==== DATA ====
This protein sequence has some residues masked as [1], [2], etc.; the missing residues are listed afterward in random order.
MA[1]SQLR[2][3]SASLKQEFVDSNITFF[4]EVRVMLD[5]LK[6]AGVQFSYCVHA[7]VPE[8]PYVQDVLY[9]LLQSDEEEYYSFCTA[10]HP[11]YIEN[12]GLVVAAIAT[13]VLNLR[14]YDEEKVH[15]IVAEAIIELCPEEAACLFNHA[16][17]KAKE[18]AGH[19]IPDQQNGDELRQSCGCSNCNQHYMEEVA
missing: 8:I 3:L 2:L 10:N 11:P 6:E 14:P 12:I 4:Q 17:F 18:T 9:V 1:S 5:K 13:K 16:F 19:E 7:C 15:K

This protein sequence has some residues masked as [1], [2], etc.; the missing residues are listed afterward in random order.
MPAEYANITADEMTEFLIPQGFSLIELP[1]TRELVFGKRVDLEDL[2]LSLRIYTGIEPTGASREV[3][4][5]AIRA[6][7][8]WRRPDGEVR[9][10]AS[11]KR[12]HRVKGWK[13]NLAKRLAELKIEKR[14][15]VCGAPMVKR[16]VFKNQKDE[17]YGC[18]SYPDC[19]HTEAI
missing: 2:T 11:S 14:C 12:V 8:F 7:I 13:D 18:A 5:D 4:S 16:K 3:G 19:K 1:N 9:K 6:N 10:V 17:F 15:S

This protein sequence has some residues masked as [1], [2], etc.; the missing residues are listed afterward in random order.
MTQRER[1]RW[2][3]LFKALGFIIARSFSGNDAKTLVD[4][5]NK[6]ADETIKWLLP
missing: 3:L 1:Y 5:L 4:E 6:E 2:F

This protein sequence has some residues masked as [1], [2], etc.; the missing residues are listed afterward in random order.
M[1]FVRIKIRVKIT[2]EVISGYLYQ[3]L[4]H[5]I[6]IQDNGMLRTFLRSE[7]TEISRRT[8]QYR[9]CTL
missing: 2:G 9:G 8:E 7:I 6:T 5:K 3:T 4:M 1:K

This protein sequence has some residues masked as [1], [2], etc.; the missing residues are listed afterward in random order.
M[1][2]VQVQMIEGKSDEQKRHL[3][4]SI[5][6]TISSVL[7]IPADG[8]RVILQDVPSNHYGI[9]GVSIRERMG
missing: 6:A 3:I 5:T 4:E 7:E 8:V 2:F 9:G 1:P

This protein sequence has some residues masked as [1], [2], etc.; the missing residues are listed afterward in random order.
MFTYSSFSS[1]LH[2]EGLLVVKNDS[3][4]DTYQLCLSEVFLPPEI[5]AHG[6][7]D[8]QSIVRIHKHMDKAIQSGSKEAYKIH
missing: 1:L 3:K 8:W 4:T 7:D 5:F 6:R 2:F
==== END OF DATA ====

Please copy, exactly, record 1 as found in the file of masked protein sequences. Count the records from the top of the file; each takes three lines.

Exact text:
This protein sequence has some residues masked as [1], [2], etc.; the missing residues are listed afterward in random order.
MA[1]SQLR[2][3]SASLKQEFVDSNITFF[4]EVRVMLD[5]LK[6]AGVQFSYCVHA[7]VPE[8]PYVQDVLY[9]LLQSDEEEYYSFCTA[10]HP[11]YIEN[12]GLVVAAIAT[13]VLNLR[14]YDEEKVH[15]IVAEAIIELCPEEAACLFNHA[16][17]KAKE[18]AGH[19]IPDQQNGDELRQSCGCSNCNQHYMEEVA
missing: 8:I 3:L 2:L 10:N 11:P 6:E 14:P 12:I 4:Q 17:F 18:T 9:V 1:S 5:K 13:K 16:F 19:E 7:C 15:K